The Keystone Connection
Who wants to be a Lawyer?Monday, November 05, 2007 By Solea Kelly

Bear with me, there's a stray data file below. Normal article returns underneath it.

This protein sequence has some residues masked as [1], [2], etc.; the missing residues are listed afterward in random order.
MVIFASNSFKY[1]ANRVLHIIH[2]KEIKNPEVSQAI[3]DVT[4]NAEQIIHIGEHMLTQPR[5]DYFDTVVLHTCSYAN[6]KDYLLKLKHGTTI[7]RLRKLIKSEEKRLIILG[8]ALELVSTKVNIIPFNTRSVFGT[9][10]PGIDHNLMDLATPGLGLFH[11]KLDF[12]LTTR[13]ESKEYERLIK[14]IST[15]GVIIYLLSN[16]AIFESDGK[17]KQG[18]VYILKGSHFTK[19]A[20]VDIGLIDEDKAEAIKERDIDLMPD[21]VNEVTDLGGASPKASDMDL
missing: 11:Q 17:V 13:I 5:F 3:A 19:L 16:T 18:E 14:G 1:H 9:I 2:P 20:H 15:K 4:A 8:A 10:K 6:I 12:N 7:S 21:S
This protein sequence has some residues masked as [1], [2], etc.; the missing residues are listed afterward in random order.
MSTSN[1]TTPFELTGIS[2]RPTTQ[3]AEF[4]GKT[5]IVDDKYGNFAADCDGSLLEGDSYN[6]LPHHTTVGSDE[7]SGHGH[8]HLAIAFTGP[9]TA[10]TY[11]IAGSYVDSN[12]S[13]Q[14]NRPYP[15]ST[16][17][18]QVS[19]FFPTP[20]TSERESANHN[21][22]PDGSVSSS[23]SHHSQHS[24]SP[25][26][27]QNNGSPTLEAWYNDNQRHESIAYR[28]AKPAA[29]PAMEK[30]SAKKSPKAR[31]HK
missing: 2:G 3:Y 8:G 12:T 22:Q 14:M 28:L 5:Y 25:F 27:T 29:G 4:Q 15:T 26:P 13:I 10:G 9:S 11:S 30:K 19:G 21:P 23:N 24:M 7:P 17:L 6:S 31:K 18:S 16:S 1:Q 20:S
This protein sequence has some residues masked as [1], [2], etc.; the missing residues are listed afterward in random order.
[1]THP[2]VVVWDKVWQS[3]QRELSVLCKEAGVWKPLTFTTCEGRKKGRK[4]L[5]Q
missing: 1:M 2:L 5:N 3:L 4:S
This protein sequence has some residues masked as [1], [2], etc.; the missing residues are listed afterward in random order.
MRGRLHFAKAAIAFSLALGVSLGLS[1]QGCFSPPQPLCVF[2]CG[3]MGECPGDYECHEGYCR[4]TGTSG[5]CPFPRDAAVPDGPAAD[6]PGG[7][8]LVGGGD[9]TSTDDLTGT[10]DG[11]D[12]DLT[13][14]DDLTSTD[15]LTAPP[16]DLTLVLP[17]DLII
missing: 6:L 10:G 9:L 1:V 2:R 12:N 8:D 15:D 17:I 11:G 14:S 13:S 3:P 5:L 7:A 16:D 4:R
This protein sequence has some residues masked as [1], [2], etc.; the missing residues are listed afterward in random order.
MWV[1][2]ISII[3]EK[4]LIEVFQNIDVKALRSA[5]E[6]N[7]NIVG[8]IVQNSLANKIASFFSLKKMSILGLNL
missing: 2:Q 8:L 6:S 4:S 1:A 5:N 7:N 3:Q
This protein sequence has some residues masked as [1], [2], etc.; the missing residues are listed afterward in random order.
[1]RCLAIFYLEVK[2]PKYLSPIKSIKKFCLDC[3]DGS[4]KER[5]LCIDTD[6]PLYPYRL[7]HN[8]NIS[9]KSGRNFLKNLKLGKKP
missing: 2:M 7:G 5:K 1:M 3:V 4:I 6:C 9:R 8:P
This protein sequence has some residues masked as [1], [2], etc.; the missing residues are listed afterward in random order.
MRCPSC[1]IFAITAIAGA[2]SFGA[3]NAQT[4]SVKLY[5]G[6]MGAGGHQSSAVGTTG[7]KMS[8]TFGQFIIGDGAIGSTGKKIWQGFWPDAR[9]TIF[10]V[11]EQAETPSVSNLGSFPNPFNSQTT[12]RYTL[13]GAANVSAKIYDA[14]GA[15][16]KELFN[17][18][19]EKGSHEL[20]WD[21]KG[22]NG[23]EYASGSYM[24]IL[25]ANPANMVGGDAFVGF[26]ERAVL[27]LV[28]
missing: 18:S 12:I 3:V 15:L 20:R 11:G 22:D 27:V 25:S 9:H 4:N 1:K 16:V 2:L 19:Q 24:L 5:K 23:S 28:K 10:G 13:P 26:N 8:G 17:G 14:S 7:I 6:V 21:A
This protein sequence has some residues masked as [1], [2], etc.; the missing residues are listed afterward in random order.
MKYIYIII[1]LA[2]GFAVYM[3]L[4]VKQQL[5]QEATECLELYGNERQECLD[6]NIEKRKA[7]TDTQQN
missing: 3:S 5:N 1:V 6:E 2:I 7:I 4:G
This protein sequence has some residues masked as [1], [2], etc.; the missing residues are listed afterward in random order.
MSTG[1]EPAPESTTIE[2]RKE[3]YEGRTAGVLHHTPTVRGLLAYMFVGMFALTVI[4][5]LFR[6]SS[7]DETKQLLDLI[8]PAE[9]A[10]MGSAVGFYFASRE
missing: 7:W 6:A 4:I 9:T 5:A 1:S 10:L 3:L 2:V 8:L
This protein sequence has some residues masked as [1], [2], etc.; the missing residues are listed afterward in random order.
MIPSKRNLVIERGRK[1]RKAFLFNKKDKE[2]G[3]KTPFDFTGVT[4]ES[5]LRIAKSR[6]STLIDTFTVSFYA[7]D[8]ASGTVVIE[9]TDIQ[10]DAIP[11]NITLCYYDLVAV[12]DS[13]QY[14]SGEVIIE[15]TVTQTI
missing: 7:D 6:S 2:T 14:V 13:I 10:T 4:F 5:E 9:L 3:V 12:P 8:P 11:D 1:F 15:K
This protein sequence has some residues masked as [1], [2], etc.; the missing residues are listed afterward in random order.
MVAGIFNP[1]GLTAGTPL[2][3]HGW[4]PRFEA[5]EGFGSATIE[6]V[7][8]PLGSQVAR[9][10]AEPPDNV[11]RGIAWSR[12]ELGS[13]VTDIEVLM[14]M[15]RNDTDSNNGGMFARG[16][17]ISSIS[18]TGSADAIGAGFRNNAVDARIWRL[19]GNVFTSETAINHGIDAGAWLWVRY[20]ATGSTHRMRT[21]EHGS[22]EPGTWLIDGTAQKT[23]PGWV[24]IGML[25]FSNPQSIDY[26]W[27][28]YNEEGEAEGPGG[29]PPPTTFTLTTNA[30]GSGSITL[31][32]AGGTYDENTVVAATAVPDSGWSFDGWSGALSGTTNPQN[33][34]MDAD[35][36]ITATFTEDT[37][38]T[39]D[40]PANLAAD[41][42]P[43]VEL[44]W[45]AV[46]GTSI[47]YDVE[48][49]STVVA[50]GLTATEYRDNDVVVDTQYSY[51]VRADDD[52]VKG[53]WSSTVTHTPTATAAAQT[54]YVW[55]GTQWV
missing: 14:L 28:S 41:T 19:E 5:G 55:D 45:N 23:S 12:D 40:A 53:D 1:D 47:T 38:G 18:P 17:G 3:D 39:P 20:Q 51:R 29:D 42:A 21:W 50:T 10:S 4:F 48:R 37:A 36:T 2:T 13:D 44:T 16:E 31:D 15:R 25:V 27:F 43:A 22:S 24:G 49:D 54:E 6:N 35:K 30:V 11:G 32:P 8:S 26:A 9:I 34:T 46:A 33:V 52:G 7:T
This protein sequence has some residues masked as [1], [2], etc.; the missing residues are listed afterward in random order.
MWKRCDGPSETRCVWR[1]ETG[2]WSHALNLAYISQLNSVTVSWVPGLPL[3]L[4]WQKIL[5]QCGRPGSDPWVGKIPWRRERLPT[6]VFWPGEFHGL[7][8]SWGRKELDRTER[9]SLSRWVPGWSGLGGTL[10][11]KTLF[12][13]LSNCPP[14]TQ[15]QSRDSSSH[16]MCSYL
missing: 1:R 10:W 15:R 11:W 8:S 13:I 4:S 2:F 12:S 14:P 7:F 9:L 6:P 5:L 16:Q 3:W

When you hear the word ‘lawyer’, what image comes to mind? Some people may think of an honest, hard-working man, spending late hours in his dingy office with a flickering ceiling light bulb, doing all he can to prove that his client really is innocent. Numerous television shows, like Perry Mason and Matlock of the past have encouraged this favorable image of lawyers. Other people, however, may have an image of an enormous Beverly Hills mansion, and a man with a healthy tan lying on his fancy yacht, the newest cell phone model glued to his ear. They think of a man who deals with mass torts, never sees most of his clients, pastes his face all over national television to advertise his legal services, charges immense fees, and doesn’t care an ounce about his clients. Novelists such as John Grisham portray this image frequently and avidly. Both scenarios are two very common stereotype images that come to mind when people think of lawyers. But what is the truth? When it comes down to facts and statistics, what does the average, mortal lawyer look like? According to the U.S. Bureau of Labor Statistics, in 2006 the average yearly income for a lawyer was $113,660. That is about $9,471.60 a month, or, $2,185.76 a week. The U.S. Department of Labor also reports that most lawyers work long, irregular hours, and over half of those lawyers work at least 50 hours a week, if not more. To find some opinions beyond statistics, The Keystone Connection interviewed a lawyer by name of Jeffery Lewis. Mr. Lewis, a graduate of the Northern Illinois University in DeKalb, has been a lawyer in Illinois for nine years, where he owns his own firm with four other partners. According to Mr. Lewis, "the greedy lawyer stereotype comes from a small percentage of lawyers who have received too much publicity regarding certain cases involving large sums of money. The media focuses on the scandals and exploitations of lawyers, creating and depicting a warped picture." He also points out that historically many lawyers have contributed to the good of society without requesting large payments for their work. For example, many of America’s founding fathers were lawyers. Lis Small, who is currently a student at Cedarville University in Ohio, said this: “Being a lawyer is one of those jobs that seems like it doesn't take a lot of effort and that the lawyers are being paid for doing nothing. However, if you consider all the work they went through in college and law school, I think it balances out. The profession requires effort, stamina, and determination. Thus, it is my opinion that they don't get paid too much. To me, it's a difficult job that is justly rewarded by a large salary.” Perhaps the average lawyer is just a regular person with a regular job that settles somewhere between the two stereotypes. Read the entrie interview with Jeffery Lewis .